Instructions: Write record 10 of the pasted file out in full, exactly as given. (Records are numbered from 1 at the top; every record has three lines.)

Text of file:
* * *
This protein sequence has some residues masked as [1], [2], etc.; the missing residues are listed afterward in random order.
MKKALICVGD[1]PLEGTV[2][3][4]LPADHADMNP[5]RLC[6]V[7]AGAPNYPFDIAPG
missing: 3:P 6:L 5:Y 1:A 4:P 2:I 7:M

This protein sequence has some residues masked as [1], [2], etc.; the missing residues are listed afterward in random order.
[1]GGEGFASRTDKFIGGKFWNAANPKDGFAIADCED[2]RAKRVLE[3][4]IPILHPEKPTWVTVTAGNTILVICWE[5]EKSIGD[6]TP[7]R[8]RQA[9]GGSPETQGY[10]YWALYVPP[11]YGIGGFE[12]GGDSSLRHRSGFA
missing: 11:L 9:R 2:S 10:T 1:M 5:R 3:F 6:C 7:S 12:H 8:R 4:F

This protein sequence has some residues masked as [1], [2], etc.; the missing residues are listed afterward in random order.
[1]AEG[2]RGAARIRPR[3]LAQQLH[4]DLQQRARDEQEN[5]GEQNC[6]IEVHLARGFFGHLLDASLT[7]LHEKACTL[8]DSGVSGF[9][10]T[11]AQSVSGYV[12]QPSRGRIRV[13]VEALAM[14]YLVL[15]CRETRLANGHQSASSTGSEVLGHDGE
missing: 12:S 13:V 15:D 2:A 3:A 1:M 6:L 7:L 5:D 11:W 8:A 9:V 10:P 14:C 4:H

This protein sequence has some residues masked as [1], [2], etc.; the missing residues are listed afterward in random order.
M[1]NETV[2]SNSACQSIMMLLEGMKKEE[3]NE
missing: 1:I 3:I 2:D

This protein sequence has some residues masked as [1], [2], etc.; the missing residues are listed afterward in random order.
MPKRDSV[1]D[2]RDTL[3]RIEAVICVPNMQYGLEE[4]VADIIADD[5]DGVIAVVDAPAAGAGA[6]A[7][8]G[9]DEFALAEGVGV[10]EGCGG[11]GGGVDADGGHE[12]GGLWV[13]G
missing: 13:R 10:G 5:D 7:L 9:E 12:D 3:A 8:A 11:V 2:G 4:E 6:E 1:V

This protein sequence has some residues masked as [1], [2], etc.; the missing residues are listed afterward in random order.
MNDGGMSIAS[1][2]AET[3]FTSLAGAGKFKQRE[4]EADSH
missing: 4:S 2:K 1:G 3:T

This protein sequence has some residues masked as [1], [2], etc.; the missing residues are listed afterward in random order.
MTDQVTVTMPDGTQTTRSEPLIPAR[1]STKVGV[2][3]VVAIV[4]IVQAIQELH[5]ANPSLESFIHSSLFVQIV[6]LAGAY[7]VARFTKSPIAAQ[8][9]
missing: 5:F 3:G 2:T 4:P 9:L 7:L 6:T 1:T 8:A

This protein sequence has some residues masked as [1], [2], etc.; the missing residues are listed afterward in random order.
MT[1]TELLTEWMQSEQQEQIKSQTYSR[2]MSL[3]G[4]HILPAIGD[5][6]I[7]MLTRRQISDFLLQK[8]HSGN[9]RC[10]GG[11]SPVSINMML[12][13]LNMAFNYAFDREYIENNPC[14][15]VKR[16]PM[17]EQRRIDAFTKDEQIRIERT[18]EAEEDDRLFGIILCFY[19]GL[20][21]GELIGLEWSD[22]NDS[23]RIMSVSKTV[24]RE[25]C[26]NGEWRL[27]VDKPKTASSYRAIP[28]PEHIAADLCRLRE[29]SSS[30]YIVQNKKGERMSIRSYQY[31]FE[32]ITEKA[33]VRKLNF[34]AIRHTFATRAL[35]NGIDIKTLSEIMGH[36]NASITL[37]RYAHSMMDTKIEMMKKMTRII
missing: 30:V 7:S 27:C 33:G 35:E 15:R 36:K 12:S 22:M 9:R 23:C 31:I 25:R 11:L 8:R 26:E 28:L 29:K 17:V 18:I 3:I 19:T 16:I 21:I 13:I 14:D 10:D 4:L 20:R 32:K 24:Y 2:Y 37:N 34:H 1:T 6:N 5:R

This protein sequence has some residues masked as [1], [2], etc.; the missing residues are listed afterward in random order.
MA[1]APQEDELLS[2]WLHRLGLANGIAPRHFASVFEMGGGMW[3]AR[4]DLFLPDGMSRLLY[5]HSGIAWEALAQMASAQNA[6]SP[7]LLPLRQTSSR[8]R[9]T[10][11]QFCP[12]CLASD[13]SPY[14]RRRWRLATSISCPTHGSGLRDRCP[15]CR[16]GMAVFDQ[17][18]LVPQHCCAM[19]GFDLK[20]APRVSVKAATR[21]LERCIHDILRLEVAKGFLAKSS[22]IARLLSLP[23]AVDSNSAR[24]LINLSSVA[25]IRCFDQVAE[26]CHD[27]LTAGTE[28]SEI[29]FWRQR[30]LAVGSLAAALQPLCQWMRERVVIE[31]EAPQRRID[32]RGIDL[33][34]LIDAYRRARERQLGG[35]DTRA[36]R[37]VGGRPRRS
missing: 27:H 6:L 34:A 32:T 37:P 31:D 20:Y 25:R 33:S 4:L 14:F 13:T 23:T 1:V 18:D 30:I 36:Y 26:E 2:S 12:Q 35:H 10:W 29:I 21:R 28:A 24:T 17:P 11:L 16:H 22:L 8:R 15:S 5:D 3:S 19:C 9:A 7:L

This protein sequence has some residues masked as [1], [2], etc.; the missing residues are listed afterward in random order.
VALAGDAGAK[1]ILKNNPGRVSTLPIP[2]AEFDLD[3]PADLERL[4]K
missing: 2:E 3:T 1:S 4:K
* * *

This protein sequence has some residues masked as [1], [2], etc.; the missing residues are listed afterward in random order.
VALAGDAGAK[1]ILKNNPGRVSTLPIP[2]AEFDLD[3]PADLERL[4]K
missing: 2:E 3:T 1:S 4:K